Ah, the joy of
discovery! In the seemingly endless flow of under-performed
music to appear on recordings, this one stands out as a particular
gem. Just when I thought that the late clarinet works of
Johannes Brahms had brought the program to a close, lo appeareth
these two splendid works by composers heretofore unknown
Walter Rabl lapsed
into obscurity as a composer perhaps by choice, since he
gave up composing at the age of thirty to concentrate on
conducting and coaching singers. Josef Labor, a man of no
less talent, was hampered by his blindness which at the turn
of the century was a far more limiting disability than it
Rabl was not
only a fine composer and conductor, but a scholar as well,
contributing to the first edition of the Denkmäler der
Tonkunst in Österreich while still a doctoral student.
It was his opera Liane which met with great critical
success that was also to signal the end of his career as
a composer. Apparently he was greatly disturbed that his
opera was compared to Wagner, Rabl being a lifelong disciple
The quartet here
is indeed in the Brahmsian mold. Rife with long-arching melodies,
and cast in classical forms, this is the work of a conservative,
traditionalist composer. The music is lovely and full of
freshness, and although it is clearly of Brahms’ lineage,
it is completely original. The Orion Ensemble has done us
a great favor in presenting this work. They play with clarity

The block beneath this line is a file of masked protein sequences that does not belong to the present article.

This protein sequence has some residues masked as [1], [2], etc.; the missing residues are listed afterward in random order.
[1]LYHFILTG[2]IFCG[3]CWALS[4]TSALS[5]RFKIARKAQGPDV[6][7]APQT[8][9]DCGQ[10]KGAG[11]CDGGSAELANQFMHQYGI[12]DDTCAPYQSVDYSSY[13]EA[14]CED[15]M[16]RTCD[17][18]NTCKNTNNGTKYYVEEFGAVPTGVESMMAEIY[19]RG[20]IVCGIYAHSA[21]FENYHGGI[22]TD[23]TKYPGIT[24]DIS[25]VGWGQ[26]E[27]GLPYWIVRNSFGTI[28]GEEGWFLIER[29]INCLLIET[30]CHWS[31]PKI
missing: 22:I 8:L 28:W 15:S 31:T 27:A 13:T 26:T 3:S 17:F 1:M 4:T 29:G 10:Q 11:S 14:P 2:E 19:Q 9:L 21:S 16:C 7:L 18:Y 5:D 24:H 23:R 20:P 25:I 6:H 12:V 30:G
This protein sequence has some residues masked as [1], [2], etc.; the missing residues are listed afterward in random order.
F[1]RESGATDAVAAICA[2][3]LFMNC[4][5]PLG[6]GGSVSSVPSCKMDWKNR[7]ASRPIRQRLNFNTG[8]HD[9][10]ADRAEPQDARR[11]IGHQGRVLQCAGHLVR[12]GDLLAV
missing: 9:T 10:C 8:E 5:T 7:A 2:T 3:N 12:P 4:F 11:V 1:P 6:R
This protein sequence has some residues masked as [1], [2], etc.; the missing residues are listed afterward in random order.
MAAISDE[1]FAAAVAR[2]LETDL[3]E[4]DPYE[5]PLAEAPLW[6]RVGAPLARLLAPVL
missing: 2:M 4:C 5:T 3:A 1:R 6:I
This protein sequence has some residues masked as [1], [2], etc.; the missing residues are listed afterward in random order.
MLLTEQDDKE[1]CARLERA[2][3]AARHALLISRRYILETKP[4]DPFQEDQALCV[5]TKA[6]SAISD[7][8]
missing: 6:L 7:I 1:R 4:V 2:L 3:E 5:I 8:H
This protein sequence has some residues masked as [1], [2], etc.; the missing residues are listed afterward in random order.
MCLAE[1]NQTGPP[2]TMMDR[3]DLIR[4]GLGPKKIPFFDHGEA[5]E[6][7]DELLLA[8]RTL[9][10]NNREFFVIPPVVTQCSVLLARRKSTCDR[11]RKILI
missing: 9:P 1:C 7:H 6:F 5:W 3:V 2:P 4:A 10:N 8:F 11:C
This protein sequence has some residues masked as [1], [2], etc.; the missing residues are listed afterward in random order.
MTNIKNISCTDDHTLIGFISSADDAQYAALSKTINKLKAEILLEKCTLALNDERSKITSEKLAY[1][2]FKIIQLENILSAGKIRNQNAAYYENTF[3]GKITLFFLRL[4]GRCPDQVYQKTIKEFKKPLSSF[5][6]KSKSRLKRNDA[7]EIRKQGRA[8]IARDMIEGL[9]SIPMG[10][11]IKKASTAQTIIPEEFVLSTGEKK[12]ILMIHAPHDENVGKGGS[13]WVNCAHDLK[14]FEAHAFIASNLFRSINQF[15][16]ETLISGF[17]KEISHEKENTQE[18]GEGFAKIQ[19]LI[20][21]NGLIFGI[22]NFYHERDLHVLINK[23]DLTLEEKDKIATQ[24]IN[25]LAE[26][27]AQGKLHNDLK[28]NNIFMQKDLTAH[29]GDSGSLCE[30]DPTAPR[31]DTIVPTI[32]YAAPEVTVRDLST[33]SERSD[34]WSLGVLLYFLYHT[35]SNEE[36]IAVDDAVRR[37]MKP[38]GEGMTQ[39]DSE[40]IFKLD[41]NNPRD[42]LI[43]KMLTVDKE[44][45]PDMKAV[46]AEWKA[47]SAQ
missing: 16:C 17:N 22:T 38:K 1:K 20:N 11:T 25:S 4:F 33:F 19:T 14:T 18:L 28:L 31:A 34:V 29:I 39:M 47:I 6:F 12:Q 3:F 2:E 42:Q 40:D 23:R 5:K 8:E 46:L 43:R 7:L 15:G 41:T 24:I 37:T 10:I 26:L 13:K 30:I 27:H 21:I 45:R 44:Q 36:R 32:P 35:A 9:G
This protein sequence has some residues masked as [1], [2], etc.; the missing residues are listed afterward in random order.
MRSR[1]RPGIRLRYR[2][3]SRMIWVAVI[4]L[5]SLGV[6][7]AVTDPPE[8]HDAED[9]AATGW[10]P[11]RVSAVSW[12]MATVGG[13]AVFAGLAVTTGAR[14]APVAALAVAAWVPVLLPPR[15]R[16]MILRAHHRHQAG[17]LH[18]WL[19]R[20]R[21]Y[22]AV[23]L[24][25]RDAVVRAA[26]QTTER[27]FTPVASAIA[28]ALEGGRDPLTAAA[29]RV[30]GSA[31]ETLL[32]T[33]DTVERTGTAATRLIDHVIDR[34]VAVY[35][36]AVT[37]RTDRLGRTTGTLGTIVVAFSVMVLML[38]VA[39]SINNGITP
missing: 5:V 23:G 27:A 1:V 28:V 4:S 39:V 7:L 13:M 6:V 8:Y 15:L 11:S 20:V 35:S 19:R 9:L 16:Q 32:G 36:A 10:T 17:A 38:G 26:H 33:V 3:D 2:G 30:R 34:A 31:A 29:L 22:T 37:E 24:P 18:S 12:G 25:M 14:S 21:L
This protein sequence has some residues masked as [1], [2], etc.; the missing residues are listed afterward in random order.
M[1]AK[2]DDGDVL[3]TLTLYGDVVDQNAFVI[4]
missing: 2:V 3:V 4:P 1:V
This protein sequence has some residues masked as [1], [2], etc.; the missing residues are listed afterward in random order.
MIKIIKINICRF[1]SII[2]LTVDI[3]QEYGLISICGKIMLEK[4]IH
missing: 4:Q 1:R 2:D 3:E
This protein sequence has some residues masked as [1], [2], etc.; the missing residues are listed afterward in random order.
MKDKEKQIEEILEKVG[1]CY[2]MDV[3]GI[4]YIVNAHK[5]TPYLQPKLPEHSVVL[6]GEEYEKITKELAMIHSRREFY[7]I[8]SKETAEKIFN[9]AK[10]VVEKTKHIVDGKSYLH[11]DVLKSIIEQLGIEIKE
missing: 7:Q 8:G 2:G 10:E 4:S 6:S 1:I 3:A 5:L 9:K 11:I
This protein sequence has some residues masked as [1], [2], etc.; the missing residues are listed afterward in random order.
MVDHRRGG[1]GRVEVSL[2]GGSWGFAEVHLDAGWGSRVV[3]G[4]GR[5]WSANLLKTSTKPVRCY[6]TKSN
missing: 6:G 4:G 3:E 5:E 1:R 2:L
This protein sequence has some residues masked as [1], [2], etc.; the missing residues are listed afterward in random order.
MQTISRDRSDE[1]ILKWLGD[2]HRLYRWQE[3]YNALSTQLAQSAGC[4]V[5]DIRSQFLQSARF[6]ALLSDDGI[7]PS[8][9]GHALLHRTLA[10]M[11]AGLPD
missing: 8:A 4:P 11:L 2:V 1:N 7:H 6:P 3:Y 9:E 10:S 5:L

of rhythm, excellent intonation and fine balance.
Josef Labor was
left blinded by smallpox at the age of three. Consequently
he was sent to school at Vienna’s Institute for the Blind.
While there he showed a precocious talent for music. He was
taken under wing by Hanover’s King Georg V, who was also
blind. Labor would later become the Royal and Imperial Organist
in 1904. He is known today principally for his organ music.
was never Labor’s direct mentor or teacher, the influence
was tremendous, and the adherence to Brahms’ style is even
more apparent in Labor’s work than in Rabl’s. The quintet
is reflective and somewhat somber with long melodic lines
and an overall sense of calm. It is truly a beautiful work,
the kind of peaceful music that one reserves for solitary
listening, late in the evening. Again, the Orions provide
a fine performance.
are very high, but I must admit that I would have preferred
another venue than a radio studio for the recording. Although
balanced, I really missed the reverberation of a more ambient
room. I wouldn’t say that the sound was boxy in the old Columbia
grey label sense, but ends of movements tend to stop a bit
flat without the bloom that I particularly enjoy. Program
notes are outstanding.
This is a highly
desirable disc, and I can’t imagine that any lover of romantic
chamber music would find this music anything less than pleasing.
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